A certified public Accountant (CPA) is an advanced specialization for accountants that handles critical tasks involving budgets, payrolls, taxes and other financial matters for businesses, government and auditing firms. Becoming a CPA requires a certification that is difficult to earn and subject to regulations and licensure.
Roles for a CPA
A CPA is a trusted financial advisor who can serve in a variety of roles across any industry. Some careers you’d be eligible for with a CPA designation include:
- Auditor: CPAs can be external auditors who certify company financial statements or they can be internal auditors who verify reports and track financial progress.
- Forensic accountant: Forensic accountants examine financial records for signs of theft and fraud or to support litigation.
- Tax preparer: Some CPAs prepare income taxes for corporations while others specialize in small to mid-sized business and personal income tax work.
- Controller: A controller is responsible for high-level accounting functions for an organization.
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How do you become a CPA?
The path to the CPA certification requires specific education, experience and the passing of a rigorous examination. In most states, a CPA certification requires a four-year degree and many hours of supplemental expertise.
- Education: Most CPAs have a degree in accounting, but some states allow non-accounting majors to pursue certification so long as they achieve the requisite hours in accounting courses while pursuing another major.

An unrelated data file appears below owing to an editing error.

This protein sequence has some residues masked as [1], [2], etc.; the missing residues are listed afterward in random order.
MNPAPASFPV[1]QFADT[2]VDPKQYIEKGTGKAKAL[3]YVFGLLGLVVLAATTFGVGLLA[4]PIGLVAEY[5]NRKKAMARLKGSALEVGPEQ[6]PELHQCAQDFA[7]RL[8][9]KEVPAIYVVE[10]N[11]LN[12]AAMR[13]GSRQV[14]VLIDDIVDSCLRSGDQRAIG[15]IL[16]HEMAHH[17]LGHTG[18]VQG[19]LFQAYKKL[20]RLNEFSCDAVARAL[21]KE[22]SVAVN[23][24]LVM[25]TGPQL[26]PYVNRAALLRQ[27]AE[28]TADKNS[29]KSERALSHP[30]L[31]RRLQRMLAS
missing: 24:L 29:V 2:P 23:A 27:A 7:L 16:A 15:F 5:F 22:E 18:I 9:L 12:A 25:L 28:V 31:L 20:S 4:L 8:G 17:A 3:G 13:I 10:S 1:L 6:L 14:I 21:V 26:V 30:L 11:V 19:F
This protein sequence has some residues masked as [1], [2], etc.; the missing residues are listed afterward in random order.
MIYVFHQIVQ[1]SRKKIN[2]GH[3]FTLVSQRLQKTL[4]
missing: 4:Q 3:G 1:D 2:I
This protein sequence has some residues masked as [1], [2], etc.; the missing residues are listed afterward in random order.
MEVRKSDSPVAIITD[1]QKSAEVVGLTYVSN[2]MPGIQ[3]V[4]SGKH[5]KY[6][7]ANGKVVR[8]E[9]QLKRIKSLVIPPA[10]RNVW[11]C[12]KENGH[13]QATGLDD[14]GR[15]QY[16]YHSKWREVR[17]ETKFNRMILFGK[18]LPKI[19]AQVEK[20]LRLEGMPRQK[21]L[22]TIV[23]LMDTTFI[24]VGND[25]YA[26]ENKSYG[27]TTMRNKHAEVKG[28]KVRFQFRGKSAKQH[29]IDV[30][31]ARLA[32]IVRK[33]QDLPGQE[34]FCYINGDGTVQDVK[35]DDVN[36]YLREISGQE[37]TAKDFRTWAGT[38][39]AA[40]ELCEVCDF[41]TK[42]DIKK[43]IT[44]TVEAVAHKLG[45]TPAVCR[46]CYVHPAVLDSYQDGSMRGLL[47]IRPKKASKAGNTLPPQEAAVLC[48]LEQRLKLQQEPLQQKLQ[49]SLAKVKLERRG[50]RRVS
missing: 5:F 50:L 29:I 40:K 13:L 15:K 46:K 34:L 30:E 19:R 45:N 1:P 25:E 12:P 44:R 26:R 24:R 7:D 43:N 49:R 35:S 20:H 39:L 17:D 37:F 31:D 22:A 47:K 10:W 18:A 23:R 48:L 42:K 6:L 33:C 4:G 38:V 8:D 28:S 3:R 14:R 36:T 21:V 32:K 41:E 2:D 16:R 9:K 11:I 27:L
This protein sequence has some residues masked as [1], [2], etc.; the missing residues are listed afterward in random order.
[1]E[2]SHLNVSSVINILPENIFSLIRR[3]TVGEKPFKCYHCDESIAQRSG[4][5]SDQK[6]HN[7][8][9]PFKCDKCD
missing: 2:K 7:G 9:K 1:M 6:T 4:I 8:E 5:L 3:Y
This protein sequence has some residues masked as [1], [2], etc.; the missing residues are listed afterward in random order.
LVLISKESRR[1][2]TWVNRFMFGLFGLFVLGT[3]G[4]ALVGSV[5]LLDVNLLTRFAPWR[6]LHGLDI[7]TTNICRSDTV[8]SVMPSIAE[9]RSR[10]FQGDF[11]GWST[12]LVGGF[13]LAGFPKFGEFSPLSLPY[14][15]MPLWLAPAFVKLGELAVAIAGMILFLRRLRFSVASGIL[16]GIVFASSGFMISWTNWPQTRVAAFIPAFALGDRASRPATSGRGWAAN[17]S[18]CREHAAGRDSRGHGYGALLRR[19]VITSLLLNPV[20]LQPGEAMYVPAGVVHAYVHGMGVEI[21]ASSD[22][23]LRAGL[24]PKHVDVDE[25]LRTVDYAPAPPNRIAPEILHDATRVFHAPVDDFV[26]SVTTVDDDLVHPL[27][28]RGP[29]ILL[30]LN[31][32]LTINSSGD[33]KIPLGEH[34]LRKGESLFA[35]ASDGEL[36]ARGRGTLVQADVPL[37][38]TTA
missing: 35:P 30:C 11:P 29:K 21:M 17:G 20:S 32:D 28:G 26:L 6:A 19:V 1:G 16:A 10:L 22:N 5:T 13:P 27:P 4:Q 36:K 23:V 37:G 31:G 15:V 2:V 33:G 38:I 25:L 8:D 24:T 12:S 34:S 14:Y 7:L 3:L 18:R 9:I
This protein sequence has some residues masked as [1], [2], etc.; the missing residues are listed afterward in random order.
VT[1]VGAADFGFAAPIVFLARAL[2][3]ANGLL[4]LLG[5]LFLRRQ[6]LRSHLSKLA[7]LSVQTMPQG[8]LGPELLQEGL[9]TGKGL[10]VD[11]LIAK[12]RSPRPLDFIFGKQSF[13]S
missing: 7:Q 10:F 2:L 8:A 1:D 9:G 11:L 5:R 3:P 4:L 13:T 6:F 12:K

- Experience: Field experience for CPA certification varies by state. Most states require candidates to work under the supervision of a CPA. In some states, they can work as private accountants, but in others, experience must be gained as a public accountant.
- Examination: All CPAs must pass a certification exam. The American Institute of Certified Public Accountants (AICPA) develops and proctors the CPA exam. The exam changes every year to include the latest guidelines and regulations. Only about 50 percent of test-takers earn a passing grade.
Once CPAs have the education, experience and a passing exam grade, each state has an accountancy board to grant CPA licenses. To remain in good standing, CPAs must pursue annual continuing education, pay recurring registration costs and remain ethical.
Why be a CPA?
While it sounds like a lot of effort to gain CPA certification, it can be well worth it. Here are some reasons to consider becoming a certified accountant:
- Higher earnings: The Bureau of Labor Statistics reports annual median salaries for accountants and auditors at around $70,000, but CPAs make 5-15 percent more than non-licensed accountants.
- Career growth and opportunities: CPAs have a much greater chance at job opportunities and promotions. According to Payscale, CPAs make about $10,000 more per year than accountants without certification.
- Prestige: Earning a CPA designation is difficult and reflects the years of experience and expertise that each CPA invests in their craft.
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